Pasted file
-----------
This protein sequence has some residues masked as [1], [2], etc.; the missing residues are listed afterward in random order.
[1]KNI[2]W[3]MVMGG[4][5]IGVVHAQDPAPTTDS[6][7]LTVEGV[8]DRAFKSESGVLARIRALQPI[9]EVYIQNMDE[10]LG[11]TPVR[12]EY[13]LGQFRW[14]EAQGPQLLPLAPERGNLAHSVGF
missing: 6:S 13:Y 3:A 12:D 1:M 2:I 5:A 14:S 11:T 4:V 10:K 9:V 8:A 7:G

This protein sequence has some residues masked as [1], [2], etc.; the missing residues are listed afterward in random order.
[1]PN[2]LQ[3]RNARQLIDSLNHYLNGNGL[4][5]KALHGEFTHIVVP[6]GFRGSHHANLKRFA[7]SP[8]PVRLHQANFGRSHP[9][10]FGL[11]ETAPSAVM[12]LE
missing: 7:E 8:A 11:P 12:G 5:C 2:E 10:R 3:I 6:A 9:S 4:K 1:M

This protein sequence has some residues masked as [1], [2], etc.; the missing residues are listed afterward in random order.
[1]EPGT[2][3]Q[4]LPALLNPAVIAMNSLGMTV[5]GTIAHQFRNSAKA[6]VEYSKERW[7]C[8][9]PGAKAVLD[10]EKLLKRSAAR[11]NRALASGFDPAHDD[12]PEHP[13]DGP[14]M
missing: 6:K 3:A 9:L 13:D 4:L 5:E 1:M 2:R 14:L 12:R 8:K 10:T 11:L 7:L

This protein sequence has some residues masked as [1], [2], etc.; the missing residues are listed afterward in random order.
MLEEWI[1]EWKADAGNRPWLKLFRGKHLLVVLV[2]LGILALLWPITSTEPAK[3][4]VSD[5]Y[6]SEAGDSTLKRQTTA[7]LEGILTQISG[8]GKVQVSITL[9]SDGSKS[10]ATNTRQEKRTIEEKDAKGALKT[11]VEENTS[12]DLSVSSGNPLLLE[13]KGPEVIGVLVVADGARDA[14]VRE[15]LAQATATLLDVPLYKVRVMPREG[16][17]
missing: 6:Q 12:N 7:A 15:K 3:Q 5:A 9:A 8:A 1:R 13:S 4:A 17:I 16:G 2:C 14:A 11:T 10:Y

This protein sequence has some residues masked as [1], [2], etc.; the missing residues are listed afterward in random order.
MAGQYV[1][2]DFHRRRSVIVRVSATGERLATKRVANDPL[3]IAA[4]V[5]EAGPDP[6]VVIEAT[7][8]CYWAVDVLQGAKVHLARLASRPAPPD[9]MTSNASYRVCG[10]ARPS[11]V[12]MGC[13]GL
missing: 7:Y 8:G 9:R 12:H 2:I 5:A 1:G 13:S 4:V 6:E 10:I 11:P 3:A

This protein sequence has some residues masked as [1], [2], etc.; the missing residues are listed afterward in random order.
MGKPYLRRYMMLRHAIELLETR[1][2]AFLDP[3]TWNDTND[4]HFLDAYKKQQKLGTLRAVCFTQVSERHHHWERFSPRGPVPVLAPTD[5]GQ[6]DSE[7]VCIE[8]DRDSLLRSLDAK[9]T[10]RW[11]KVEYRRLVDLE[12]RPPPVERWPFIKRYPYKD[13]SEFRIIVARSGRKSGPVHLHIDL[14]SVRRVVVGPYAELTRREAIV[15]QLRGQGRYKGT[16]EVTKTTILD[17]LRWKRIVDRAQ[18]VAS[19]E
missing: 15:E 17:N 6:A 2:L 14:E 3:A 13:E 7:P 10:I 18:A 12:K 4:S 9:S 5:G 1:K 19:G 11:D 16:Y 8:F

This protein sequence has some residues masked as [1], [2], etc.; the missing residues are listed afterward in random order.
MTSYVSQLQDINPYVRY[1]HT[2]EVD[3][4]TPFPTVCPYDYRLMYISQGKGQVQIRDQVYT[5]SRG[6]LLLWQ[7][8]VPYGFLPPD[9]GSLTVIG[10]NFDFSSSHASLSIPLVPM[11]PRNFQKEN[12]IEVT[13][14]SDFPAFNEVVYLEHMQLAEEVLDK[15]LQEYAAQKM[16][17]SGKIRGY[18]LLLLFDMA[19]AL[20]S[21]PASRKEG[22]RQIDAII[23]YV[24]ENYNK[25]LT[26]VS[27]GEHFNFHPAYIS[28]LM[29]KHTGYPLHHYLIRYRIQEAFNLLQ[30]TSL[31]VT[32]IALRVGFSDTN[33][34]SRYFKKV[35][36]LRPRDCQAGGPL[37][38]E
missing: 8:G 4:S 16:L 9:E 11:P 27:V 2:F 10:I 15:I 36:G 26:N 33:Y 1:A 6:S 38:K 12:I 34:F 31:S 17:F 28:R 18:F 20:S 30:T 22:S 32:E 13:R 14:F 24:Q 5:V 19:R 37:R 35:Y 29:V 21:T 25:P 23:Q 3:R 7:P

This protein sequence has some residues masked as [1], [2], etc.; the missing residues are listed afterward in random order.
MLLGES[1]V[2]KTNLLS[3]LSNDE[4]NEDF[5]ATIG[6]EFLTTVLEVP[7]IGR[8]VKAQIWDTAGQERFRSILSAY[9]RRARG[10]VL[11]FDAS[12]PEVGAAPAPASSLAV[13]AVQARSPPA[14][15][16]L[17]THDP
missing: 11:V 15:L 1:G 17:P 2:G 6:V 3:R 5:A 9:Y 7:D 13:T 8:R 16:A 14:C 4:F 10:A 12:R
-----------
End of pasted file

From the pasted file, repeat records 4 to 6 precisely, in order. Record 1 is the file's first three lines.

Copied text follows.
This protein sequence has some residues masked as [1], [2], etc.; the missing residues are listed afterward in random order.
MLEEWI[1]EWKADAGNRPWLKLFRGKHLLVVLV[2]LGILALLWPITSTEPAK[3][4]VSD[5]Y[6]SEAGDSTLKRQTTA[7]LEGILTQISG[8]GKVQVSITL[9]SDGSKS[10]ATNTRQEKRTIEEKDAKGALKT[11]VEENTS[12]DLSVSSGNPLLLE[13]KGPEVIGVLVVADGARDA[14]VRE[15]LAQATATLLDVPLYKVRVMPREG[16][17]
missing: 6:Q 12:N 7:A 15:K 3:Q 5:A 9:A 8:A 1:R 13:S 4:A 17:I 16:G 2:C 14:A 11:T 10:Y

This protein sequence has some residues masked as [1], [2], etc.; the missing residues are listed afterward in random order.
MAGQYV[1][2]DFHRRRSVIVRVSATGERLATKRVANDPL[3]IAA[4]V[5]EAGPDP[6]VVIEAT[7][8]CYWAVDVLQGAKVHLARLASRPAPPD[9]MTSNASYRVCG[10]ARPS[11]V[12]MGC[13]GL
missing: 7:Y 8:G 9:R 12:H 2:I 5:A 1:G 13:S 4:V 6:E 10:I 11:P 3:A

This protein sequence has some residues masked as [1], [2], etc.; the missing residues are listed afterward in random order.
MGKPYLRRYMMLRHAIELLETR[1][2]AFLDP[3]TWNDTND[4]HFLDAYKKQQKLGTLRAVCFTQVSERHHHWERFSPRGPVPVLAPTD[5]GQ[6]DSE[7]VCIE[8]DRDSLLRSLDAK[9]T[10]RW[11]KVEYRRLVDLE[12]RPPPVERWPFIKRYPYKD[13]SEFRIIVARSGRKSGPVHLHIDL[14]SVRRVVVGPYAELTRREAIV[15]QLRGQGRYKGT[16]EVTKTTILD[17]LRWKRIVDRAQ[18]VAS[19]E
missing: 15:E 17:N 6:A 2:L 14:E 3:A 13:E 7:P 10:I 18:A 12:K 4:S 9:S 5:G 1:K 19:G 11:D 16:Y 8:F